Advent is a time of joyful anticipation. It is time, the prophet Baruch says, “to take off your robe of mourning and misery,” for God is leading his people “with his mercy and justice for company.” God’s people “are wrapped in the cloak of justice from God,” and they “will be named by God forever the peace of justice.”
Paul, too, speaks of joyful anticipation, of waiting for “the day of Christ Jesus.” He encourages the Philippians to grow in “love, understanding, wealth of experience, clear conscience, and blameless conduct,” and he concludes with a wish: “that you may be found rich in the harvest of justice which Jesus Christ has ripened in you.”
The message of John the Baptist is to prepare the way for the coming of Christ, to make straight the windings and to make smooth the rough ways.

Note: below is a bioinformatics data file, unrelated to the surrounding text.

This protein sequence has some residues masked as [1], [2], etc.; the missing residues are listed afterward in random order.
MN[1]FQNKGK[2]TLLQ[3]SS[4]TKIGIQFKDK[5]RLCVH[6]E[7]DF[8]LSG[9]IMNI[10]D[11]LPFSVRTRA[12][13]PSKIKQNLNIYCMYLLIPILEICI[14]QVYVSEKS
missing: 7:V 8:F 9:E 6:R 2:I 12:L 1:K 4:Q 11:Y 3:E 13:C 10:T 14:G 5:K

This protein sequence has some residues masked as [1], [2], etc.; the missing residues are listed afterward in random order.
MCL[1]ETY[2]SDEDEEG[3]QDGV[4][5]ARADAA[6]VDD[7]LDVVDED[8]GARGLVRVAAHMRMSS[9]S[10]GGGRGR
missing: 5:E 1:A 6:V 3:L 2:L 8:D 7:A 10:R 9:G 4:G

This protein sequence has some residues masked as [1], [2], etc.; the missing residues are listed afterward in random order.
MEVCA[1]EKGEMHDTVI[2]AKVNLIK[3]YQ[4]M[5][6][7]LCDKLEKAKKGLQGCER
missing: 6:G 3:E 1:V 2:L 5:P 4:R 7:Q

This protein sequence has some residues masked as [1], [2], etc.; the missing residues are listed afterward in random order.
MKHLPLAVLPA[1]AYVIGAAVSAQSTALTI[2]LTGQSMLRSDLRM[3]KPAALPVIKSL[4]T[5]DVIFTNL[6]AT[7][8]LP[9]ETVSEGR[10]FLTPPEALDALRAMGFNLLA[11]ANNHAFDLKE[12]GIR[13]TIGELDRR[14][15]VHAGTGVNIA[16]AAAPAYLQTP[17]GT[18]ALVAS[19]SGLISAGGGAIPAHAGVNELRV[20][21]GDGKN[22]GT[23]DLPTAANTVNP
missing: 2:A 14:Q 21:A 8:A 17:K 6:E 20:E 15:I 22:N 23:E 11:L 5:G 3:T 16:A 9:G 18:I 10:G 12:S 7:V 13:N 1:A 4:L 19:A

We need a “baptism of repentance,” a cleansing from the old ways of “greed and darkness” and a commitment to a new way of living. We need to challenge the wisdom of the world in the way it was challenged by that prophet in the desert.
While we are warned that it profits a man nothing if he gain the whole world and lose himself, the expectation of a new earth must not weaken but rather stimulate our concern for cultivating this one. For here grows the body of a new human family, a body which even now is able to give some kind of foreshadowing of the new age.
Vatican II, Constitution on the Church
in the Modern World, 1965: 39